My first heartbreak

Foreword: I chose to write this blog on three specific days. The first was shortly after I failed to climb the route, the second was when I learned a crucial lesson from my failure, and the third is today, the day I am publishing the post. Three essential stages of reflecting.

1 - Failing


Today is the second day since I tried la danse de l'Ours (the bear dance), a beautiful 5.12a route on the slab section of Montange D'argent in Quebec's Laurentides.


I first saw the route last Fall when I first began climbing outdoors. I remember appreciating the diagonal lines which formed large diamond shapes on the slightly overhung face, thinking to myself how I would place my body between them. Two days ago, on an overcast, grayish day, Facundo, Hani and myself headed to the mountain for some casual climbing, and while looking through the listed climbs I was drawn to the grade 5.12a, which stood out amongst the easier routes within the sector.


Standing below the route I was quickly reminded of my previous memory of it, and rushed to my friends to ask if I could climb it later on in the day, they happily agreed and Facundo was excited to try it with me.

My friends climbing Luck Luke 5.10b


After casually climbing up the crag classics: Pathfinder 5.10a and Lucky Luke 5.10b, I felt ready to dedicate the rest of the day to the 5.12a Bear Dance. Without a break I strapped into my "dad sandals" and scoped out the first few moves of the route. I quickly established a sequence to reach the first bolt three meters above.

Trading in my Velcro strap sandals for my nicest pair of La Sportiva climbing shoes I shakily performed the sequence over dagger-like rocks, which I imagined impaling myself on as I pulled the rope through the first quick-draw. My climbing instincts kicked in as I shifted my weight to the nearest crack to my right.


I am in uncharted territory three moves into the climb...


I hold my breath as I push and pull my way to the nearest "hold"; a two finger needle pinch three inches too high for my shoulder to activate properly. I squeeze my core and power through my feet in a full extension to a two finger pocket. The second bolt is level with my eyes, I can see it over my inflated cheeks, still holding my breath desperately. I raise my left foot below my waist and pull up to a standing position.


I feel the heat of my chest rising through my long sleeves towards my softening fingertips. While my left hand nervously searches for my quick draws, I imagine pebbles of sweat collecting around my right hand.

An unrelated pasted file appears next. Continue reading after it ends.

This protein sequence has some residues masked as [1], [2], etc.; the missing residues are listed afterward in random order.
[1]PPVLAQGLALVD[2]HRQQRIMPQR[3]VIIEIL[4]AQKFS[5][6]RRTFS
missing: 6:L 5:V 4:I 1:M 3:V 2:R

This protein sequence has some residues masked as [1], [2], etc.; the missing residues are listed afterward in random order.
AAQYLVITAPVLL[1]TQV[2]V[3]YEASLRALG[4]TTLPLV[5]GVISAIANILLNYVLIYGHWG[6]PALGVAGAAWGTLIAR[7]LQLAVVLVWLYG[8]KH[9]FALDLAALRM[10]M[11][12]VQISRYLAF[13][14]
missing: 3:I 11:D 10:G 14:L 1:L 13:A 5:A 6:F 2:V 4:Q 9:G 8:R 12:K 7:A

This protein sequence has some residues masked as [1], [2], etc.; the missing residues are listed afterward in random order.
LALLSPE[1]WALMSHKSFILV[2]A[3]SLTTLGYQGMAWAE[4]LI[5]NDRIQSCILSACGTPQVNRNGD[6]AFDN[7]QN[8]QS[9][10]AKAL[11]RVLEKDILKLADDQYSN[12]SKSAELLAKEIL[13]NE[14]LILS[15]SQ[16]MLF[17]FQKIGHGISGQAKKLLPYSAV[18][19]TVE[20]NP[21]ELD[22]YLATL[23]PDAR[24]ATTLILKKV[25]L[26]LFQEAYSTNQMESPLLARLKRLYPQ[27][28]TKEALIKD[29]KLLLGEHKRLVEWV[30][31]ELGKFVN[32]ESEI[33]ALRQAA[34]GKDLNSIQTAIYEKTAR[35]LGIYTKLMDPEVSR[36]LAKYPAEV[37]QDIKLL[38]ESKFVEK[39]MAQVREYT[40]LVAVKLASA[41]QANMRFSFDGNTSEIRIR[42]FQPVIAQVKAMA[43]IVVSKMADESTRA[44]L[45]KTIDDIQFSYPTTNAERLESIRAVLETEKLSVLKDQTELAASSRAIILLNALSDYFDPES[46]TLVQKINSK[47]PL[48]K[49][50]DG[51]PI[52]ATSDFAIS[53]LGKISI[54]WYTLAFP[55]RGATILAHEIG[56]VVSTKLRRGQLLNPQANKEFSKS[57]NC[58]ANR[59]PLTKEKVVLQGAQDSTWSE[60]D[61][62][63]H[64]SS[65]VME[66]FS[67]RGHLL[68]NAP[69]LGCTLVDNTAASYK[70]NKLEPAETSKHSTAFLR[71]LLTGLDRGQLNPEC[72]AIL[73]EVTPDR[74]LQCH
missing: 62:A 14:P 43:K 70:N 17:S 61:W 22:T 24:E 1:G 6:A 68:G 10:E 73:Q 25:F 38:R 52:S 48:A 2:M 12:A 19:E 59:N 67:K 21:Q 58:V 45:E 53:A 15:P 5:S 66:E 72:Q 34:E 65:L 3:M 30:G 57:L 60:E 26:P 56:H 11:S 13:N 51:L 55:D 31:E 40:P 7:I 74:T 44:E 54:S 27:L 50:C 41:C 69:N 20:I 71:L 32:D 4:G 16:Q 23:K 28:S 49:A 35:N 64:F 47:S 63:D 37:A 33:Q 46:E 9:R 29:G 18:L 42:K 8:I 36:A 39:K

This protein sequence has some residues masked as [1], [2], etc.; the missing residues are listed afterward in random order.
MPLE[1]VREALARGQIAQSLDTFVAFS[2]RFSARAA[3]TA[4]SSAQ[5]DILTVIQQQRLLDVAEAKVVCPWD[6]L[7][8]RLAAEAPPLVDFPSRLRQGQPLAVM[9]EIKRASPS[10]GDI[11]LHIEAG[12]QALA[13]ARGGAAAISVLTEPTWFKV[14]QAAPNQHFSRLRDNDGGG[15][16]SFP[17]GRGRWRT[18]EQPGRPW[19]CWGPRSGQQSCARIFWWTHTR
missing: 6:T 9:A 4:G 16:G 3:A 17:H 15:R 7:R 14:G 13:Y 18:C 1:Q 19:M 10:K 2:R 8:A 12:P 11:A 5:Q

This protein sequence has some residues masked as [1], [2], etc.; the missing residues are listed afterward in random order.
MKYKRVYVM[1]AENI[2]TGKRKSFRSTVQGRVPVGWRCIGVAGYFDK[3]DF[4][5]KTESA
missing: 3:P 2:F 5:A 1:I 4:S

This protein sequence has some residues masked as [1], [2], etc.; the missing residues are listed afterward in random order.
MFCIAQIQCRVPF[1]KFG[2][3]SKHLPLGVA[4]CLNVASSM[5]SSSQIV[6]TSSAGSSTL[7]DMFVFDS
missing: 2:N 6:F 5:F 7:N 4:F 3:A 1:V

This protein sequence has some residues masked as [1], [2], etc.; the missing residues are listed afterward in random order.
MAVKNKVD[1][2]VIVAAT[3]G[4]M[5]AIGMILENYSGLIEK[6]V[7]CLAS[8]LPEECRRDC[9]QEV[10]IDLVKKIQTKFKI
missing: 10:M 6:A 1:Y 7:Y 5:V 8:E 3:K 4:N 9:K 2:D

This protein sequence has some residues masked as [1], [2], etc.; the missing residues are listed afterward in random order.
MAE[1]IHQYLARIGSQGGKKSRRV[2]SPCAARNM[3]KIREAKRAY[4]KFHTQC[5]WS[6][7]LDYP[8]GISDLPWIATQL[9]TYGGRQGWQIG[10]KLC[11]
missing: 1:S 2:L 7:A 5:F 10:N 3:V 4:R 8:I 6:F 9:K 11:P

"Just clip in" I repeat in my mind.


My body softens as I feed the rope through the quick-draw. I relax, eyes shut... moments pass... and I realize: I am still comfortably holding on to the mountain face. "I'm not pumped? I haven't slipped off? I can still keep going?" In great excitement I scanned the wall for my next movement. Left? Right? Up? The possibilities were endless, I have all the energy in the world! WHERE DO I GO?


"WOW! Nice try!": an ecstatic voice sounded from below.

It was over, I slipped.


Facundo lowers me to the ground as I make sense of it all. My mind clears and I quickly reset for a second attempt.

We pull the rope back down and again I climb through the unknown, this time with a bit more confidence and bravado. I reach the second clip feeling an uncomfortable tweak in my left shoulder; it reminded me of the weakness I felt when I tore my rotator cuff while Kitesurfing. Shaking it out I continued onward.

I pull myself to the left while balancing on millimetre thin edges towards a decent hold above. My eyes hastily scan the dark granite for chalk marks as my legs begin to shake with nervous excitement. I reach up to another good hold and place my feet higher.


Two moves to the next bolt!


Another three finger pinch for my left hand allows me to spread my legs along the top of a diamond shaped fissure. My right hand awaits instruction as my mind battles between pulling the rope into the next quick-draw or climbing on to the next hold.


Hesitation gets the best of me and I hang once again, in the rope.


After a self imposed 15 minute break I repeated this process three, four, five times in a row with no progression. Frustration, anger and self pity clouded my childlike spirit as a soft drizzle turned the dry rock face into a chalky, slippery mess.